Additional assessments may be imposed if the circumstances give rise to the additional tax assessment and the tax authorities have new knowledge about relevant facts that give rise to the additional tax assessment (a ‘new fact’ or ‘nieuw feit’ in Dutch).
Advance pricing agreement (APA)/Advance tax ruling (ATR)
Taxpayers are able to obtain (legal) certainty concerning their tax positions. They may request the Dutch tax authorities to conclude an APA with respect to the transfer pricing of controlled transactions. Taxpayers may also request the Dutch tax authorities to provide an ATR with respect to the CIT implications of a (contemplated) set of transactions.
Measure are in place to avoid unwanted use of the possibility to obtain APAs and ATRs:
- In certain situations, no pre-consultation is allowed, namely when:
- there is no sufficient relevant economic nexus
- saving of Dutch or foreign tax is the sole or decisive reason for the transaction, or
- a transaction takes place with a country that is on the Dutch list of low-tax jurisdictions.
- Rulings are published in summarised and anonymous form. Situations in which pre-consultation has taken place but where the ruling has not been concluded are also published in summarised form, including an explanation of why the ruling was not concluded.
- In principle, the tax authorities will make an effort to conclude APAs bilaterally, provided that a tax treaty has been concluded with the other country and that country is willing to cooperate in this respect.
The Netherlands Tax and Customs Administration employs a cooperative compliance program dubbed ‘horizontal monitoring’ ('horizontaal toezicht' in Dutch). In 2020, a redesign of the program was announced to be effective as of 2023, grandfathering the period until then.
Under the new scheme, three groups of taxpayers are identified: (i) the so-called ‘Top 100’ of largest and/or most influential Dutch taxpayers, (ii) other taxpayers that are denominated by Book 2, Title 9 of the civil code (required to publish annual accounts), and (iii) other taxpayers. The first group will be served under a so-called ‘individual compliance approach’. The second group may apply for an individualised approach through covenants. The third group can only use the cooperative compliance program under covenants of Fiscal Service Providers. PwC is one of the qualified service providers. Only taxpayers who are willing to be transparent and cooperative, having a modern approach of tax control, and auditably proving this can enter the new cooperative compliance program.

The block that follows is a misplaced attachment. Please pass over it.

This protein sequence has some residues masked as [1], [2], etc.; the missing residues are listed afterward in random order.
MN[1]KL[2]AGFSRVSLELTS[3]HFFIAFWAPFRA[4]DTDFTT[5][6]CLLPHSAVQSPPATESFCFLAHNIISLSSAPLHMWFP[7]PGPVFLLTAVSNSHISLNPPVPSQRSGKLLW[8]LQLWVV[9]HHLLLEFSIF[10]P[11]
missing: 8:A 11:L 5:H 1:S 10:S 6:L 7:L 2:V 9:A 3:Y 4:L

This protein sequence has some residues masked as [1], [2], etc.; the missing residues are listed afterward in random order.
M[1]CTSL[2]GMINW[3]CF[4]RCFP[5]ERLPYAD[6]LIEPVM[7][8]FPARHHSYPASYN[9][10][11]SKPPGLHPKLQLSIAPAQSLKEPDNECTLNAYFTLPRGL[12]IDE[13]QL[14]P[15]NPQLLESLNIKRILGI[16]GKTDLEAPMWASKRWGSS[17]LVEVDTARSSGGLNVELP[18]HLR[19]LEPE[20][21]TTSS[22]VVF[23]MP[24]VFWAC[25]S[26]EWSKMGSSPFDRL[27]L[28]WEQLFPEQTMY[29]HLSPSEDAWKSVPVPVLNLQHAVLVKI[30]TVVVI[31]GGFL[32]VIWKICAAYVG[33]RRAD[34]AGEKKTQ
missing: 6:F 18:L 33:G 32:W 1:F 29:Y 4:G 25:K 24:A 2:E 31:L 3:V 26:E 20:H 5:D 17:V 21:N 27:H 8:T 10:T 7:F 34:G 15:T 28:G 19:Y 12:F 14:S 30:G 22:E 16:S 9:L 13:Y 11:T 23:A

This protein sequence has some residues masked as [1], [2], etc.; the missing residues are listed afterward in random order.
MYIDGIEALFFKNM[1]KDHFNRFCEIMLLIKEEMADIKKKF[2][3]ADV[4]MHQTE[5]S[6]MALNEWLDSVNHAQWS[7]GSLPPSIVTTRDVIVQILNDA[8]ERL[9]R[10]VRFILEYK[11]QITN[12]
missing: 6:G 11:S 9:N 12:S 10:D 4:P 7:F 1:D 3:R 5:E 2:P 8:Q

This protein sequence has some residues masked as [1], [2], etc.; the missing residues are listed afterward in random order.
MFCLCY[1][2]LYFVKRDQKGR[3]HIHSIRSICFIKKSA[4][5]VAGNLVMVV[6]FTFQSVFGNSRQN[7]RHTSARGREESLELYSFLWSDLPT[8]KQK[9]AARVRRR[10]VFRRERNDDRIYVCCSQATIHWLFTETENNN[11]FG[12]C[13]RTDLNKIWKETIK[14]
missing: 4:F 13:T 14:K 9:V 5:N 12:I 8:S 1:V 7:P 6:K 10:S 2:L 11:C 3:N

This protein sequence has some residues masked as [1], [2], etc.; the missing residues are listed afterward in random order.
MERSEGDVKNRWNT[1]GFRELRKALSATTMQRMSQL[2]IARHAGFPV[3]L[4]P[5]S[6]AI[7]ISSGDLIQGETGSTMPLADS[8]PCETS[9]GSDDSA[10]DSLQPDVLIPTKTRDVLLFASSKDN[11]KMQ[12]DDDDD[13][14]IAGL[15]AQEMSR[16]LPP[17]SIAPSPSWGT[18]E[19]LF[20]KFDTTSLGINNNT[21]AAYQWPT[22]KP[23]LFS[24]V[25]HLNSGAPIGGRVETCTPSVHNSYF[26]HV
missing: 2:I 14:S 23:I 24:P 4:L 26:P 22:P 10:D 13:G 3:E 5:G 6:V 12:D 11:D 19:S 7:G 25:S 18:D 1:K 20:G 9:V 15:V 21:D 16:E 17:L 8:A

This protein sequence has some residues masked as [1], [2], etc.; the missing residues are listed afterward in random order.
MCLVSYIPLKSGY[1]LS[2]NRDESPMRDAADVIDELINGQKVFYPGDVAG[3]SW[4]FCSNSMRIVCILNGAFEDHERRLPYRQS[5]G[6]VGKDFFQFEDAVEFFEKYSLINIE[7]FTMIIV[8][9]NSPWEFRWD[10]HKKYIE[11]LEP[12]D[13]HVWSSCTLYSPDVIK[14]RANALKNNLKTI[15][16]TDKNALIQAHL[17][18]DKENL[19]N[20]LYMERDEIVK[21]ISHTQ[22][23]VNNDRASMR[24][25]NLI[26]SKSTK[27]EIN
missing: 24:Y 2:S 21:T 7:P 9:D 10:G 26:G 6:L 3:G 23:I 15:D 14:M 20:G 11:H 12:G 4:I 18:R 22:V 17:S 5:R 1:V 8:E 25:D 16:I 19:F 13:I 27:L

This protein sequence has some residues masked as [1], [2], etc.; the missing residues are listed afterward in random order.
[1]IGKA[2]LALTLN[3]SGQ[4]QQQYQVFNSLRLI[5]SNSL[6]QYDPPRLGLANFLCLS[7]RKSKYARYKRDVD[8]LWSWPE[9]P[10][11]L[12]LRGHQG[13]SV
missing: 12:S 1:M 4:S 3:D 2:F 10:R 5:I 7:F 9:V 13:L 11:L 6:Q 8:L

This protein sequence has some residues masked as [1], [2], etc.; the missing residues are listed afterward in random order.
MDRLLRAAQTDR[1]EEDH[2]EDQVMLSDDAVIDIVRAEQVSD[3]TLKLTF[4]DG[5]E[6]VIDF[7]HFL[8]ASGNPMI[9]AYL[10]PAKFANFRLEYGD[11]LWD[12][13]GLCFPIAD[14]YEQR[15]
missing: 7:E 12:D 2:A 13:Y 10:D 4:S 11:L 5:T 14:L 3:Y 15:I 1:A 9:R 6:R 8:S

In December 2021, the Tax and Customs Administration published the Good Practices. This is a long-awaited answer to the questions that arise in practice around the organisation of tax control. The publication contains no minimum requirement, limitative description, or legal obligation to set up a tax control framework but provides a picture of what the Tax and Customs Administration expects when setting up tax control within the organisation.
Benefits of the redesigned cooperative compliance program will be swifter-than-normal certainty and a better working relationship between taxpayer and tax administration.
The Dutch tax authorities will adjust the methods and intensity in which they perform their monitoring to the level of tax control of the taxpayer. Moreover, audits performed by the tax authorities may shift from reactive (tax audits over past years) to proactive (providing ‘assurance’ upfront and working with real-time data). Under horizontal monitoring, the company’s relationship with the Dutch tax authorities is based on trust, mutual understanding, and transparency. Horizontal monitoring can be applied to all tax types including, but not limited to, CIT, VAT, wage tax, and social security.
The Dutch Corporate Income Tax Act and Dividend Withholding Tax Act contain several anti-abuse provisions that aim to counter artificial arrangements. In these cases, the taxpayer can prove that the arrangement is not artificial if it meets certain relevant substance requirements. The relevant substance requirements serve as an indication that the arrangement is not artificial, leaving room for other facts and circumstances to play a role in determining whether or not there is abuse. There are similar regulations in the Conditional Source Taxation Act.
Topics of focus for tax authorities
The topics of focus for the Dutch tax authorities may vary.